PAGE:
Making friends at church was easier than making friends at school, I was always a little louder, less scared. As a teenager, especially a teenage girl, I was often overwhelmed by the weight of needing to fit in and be pretty. I was okay with being the “weird girl,” but I always had to be the right type of “weird”; the cool kind like my friends. I had to listen to the right music wear the right clothes, make fun of the things that they mutually decided weren’t “cool.” When I was at church or away on a retreat, I didn’t think so hard about who was judging me, I didn’t put up a front. And, we always talked about things, real things. Our problems, big and small, were taken seriously.

Weeks spent at camp always went too fast. We weren’t allowed to bring phones or iPods or other devices, instead we were expected to embrace the opportunity to “disconnect from technology and connect to each other.” I think it worked because even though I hid my phone under my pillowcase, I was always too busy having fun to bother texting home anyway. We spent the days outside singing and playing silly biblical games and taking long walks around the lake. We went canoeing (and tipped the boat), we tried out archery and rock climbing. We attempted challenge courses built to promote team building and trust, one of my favorites included the “flying squirrel,” where you leaped into the air suspended by ropes held by fellow campers. I always volunteered to go up without any fear. I always had faith, in my friends at least.

Camp was one of the first times I remember falling in love with being outside. One summer we even convinced our counselors to let our cabin sleep outside for the night. We fell asleep on the grass in our sleeping bags whispering into the dark of the night and staring up at the stars. We woke up covered in a layer of dew, and the next summer we laughed again about the outrageousness of the whole thing especially when we heard about nearby bear sightings.

For a brief moment, when I was still a barely teenage child, my youth group leaders even tried to convince me to follow deeper, to become a Pastor. I spent a few summers teaching Vacation Bible School and even a semester of Sunday school classes. However, I quickly realized that the only thing I really loved about the prospect of preaching was the idea of being able to use words to help others. I spent weeks trying to read bible passages every night before I went to bed, trying to see the magic in them. But, I knew that I preferred the words of great writers and poets and my own words not the ones their god had written for me. At this time my religious identity itself began to move somewhere on the spectrum closer to the lyrics in Brand New’s “Jesus Christ”(“Jesus Christ, I’m not scared to die, but I’m a little bit scared of what comes after.”) And somewhere between high school and college, my ability to believe in those ancients texts disappeared entirely alongside my Hot Topic band tees and old diaries.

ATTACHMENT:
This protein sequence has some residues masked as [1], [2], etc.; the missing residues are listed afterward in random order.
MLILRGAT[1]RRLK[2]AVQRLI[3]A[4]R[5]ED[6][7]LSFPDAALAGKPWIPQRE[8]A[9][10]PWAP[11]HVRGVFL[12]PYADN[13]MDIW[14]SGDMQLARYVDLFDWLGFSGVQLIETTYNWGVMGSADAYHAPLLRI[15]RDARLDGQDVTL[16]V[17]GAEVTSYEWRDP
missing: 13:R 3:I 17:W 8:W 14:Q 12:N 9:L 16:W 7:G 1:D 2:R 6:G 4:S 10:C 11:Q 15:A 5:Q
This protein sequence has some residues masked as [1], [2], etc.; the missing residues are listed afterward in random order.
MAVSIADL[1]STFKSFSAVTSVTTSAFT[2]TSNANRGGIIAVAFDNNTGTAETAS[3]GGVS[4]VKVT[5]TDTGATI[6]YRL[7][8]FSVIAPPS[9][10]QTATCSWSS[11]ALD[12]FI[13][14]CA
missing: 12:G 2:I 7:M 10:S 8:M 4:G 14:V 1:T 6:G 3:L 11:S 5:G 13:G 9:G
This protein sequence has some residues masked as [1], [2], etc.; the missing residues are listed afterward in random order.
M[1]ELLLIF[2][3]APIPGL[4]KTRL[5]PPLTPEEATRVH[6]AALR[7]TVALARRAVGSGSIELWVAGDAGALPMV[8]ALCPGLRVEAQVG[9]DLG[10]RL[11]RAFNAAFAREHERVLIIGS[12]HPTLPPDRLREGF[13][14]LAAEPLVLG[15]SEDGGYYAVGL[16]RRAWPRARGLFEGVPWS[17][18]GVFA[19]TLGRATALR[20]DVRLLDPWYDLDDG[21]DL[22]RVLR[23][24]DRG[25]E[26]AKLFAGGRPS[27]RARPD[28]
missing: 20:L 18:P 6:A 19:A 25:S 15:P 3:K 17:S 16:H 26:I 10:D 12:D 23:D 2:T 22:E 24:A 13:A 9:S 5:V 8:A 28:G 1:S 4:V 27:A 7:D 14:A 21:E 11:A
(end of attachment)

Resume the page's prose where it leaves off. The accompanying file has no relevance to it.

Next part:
I don’t remember the day I decided I didn’t believe, or perhaps the first day I realized my faith has always been more about the comfort of being in a communal space talking about the commonality of life’s struggles than worshiping any sole divine being. Maybe it was too many years of Catholic schooling that soured the idea of any religion, or too many mornings of reading bad news and seeing the way religion was used to hurt and shame. Maybe, it was the last time I was in that old church when I finally realized the warmth within came from the love of my hometown and friendships and a reason to meet every week and share food and stories and a shoulder to lean on.